• I often had to teach my Service Dogs how to retrieve first at home, then outside, and then again out in a public environment (like the mall).  Although I was asking my dog to perform the same command on the same items, I had to go back to square one and TEACH my dog that retrieving was the same in every enviornment.

Helping Your Dog

Put yourself in his paws:

  • Try to understand how he is feeling, from his perspective.  Understand that he may be perceiving this event as a trauma.  You may understand that your child has to go back to school or you have to go to work, but he is mourning the loss of his best friend.

Keep things as close to normal as possible:

  • If a change must be made, try to keep all other schedules the same.
  • If you move try to feed him, walk him and do the same things you use to at the same times.
  • Make time for him!  Spend quality time together!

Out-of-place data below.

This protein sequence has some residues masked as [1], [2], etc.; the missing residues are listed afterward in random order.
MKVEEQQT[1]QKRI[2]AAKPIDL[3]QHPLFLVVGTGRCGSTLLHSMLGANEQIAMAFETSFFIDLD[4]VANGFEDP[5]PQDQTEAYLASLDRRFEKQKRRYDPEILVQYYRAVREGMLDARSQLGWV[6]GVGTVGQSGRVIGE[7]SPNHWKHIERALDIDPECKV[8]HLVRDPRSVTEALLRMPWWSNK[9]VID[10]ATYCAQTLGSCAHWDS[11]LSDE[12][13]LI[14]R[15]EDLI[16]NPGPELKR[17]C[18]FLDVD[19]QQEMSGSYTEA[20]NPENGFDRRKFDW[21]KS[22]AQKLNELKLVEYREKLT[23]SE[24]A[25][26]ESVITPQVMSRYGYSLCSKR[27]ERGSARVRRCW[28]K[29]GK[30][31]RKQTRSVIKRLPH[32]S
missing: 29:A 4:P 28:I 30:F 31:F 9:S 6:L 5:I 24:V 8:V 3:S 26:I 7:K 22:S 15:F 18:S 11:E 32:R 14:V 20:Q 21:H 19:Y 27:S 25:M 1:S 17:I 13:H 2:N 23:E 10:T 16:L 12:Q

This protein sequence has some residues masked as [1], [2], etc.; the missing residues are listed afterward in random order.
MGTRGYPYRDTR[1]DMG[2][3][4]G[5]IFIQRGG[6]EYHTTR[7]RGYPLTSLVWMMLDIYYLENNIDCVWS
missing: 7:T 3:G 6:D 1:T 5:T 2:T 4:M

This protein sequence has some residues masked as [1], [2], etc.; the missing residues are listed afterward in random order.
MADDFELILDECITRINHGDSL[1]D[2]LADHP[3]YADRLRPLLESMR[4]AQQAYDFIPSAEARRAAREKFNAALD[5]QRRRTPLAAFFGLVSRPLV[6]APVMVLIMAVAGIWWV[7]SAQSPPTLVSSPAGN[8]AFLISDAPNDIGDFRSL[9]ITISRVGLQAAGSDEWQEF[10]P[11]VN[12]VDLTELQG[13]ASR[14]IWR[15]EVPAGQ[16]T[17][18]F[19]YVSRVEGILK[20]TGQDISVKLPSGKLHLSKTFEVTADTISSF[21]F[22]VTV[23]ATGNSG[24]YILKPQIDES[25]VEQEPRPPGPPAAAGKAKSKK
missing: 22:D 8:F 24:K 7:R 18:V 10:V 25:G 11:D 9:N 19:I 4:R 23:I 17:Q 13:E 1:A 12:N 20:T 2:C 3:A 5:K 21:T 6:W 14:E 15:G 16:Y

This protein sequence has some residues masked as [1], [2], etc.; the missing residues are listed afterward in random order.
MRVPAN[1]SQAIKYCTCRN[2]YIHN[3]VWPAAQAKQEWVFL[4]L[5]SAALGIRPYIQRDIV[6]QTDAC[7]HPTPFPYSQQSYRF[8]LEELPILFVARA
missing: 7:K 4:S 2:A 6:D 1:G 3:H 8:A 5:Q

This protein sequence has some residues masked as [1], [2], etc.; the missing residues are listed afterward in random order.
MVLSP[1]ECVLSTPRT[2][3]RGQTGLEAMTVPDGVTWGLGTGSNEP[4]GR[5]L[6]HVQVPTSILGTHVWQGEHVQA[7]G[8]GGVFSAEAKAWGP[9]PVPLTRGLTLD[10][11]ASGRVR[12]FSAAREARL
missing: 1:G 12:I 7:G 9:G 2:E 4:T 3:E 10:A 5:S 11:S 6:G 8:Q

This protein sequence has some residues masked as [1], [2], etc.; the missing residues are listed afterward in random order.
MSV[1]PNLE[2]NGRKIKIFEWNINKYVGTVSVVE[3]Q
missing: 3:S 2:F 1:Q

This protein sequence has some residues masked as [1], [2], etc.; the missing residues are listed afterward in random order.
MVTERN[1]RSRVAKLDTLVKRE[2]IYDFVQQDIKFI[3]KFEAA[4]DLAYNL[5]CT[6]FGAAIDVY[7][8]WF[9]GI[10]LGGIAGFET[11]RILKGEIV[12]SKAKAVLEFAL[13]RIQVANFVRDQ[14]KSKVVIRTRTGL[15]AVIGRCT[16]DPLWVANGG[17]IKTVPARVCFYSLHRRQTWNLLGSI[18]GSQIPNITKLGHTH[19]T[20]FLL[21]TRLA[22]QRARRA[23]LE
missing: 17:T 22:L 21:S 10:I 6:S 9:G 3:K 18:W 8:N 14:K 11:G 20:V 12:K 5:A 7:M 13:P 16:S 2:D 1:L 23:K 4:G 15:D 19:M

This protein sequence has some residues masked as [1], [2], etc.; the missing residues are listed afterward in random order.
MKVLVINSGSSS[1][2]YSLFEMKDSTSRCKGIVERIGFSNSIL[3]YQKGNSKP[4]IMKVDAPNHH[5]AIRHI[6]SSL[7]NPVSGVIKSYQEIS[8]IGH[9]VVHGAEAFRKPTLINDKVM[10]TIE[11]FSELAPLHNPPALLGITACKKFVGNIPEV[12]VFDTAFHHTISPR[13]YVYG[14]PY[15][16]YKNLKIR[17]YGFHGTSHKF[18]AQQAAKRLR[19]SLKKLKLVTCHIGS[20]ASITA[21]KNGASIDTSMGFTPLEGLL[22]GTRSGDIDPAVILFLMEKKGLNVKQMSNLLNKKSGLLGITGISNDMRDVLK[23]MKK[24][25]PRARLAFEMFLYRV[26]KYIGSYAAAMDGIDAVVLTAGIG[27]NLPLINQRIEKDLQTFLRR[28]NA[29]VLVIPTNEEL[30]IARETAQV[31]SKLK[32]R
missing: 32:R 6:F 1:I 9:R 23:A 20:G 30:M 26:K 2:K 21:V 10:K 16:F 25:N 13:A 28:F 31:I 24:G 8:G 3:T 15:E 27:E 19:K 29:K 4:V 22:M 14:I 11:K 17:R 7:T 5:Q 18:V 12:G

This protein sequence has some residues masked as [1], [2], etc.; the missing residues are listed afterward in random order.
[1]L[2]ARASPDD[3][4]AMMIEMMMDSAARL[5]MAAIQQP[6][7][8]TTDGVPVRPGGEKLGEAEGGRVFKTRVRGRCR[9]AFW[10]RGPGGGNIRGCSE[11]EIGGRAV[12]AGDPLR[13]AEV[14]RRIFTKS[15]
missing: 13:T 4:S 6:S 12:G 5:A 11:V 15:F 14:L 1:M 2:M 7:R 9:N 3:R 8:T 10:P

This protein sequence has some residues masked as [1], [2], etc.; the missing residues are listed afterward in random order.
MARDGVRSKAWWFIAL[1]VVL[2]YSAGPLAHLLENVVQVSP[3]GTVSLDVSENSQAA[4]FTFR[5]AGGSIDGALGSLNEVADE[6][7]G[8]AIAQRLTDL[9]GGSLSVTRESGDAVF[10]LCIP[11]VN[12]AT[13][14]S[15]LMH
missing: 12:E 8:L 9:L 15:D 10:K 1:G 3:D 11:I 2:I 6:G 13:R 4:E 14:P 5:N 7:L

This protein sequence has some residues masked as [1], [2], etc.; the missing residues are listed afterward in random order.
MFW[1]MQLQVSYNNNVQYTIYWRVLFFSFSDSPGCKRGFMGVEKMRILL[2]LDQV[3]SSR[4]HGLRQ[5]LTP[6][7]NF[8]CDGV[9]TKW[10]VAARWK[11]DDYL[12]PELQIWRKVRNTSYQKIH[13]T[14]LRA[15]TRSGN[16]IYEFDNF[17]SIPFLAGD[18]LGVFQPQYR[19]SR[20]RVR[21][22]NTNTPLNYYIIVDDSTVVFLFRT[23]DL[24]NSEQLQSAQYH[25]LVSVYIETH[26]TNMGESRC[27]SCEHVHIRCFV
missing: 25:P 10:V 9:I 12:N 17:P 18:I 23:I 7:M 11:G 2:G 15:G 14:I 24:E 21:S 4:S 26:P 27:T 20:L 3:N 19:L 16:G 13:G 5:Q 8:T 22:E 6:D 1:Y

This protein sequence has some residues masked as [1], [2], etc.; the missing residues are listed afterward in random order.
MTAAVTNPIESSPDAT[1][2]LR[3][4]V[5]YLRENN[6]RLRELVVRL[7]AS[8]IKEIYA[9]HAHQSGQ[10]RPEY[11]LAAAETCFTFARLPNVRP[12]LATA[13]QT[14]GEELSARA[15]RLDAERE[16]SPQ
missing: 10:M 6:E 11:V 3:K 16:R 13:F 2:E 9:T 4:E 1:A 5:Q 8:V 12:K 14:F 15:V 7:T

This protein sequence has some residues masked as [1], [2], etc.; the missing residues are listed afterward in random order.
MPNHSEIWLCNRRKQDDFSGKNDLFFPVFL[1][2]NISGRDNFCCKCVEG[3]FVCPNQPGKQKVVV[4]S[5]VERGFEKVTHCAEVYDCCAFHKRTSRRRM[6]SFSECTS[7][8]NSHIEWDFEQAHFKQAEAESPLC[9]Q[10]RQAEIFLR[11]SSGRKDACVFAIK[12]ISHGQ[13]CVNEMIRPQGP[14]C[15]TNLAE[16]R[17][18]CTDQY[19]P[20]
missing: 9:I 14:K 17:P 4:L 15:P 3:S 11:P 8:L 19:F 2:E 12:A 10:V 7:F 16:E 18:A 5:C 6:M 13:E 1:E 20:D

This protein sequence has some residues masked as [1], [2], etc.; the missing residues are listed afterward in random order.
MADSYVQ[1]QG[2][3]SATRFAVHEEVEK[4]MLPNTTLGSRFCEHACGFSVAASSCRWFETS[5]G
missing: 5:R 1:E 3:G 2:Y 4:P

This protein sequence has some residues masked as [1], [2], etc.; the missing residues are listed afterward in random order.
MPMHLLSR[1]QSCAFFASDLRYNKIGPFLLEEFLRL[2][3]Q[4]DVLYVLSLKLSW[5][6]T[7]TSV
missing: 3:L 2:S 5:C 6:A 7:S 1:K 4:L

• Meditate With Your Dog

Exercise:

  • Exercise is imperative!  Exercise help not only humans with depression, it can also assist a mourning canine.
  • Exercise will help make him tired, so that he is less likely to concern himself with the changes he is experiencing.
  • If you add morning and evening walks to your routine you will both benefit.

Go back to square one:

  • Even if your dog is now an adult, go back to how you taught him when he was a puppy.
  • Restrict access to the house if he is soiling the house
  • Keep feedings on a schedule and go outside to make sure he has relieved himself
  • Keep him on a leash or with you in the house until he is comfortable and settled
  • Provide him with appropriate things to chew on and toys
  • Stimulate him mentally with training and games to help whittle away the time
  • Leave the radio on when you leave so that he is not alone in a barren environment
  • Go back to crate training to keep him safe and help him acclimate for a short time if you used a crate when he was a puppy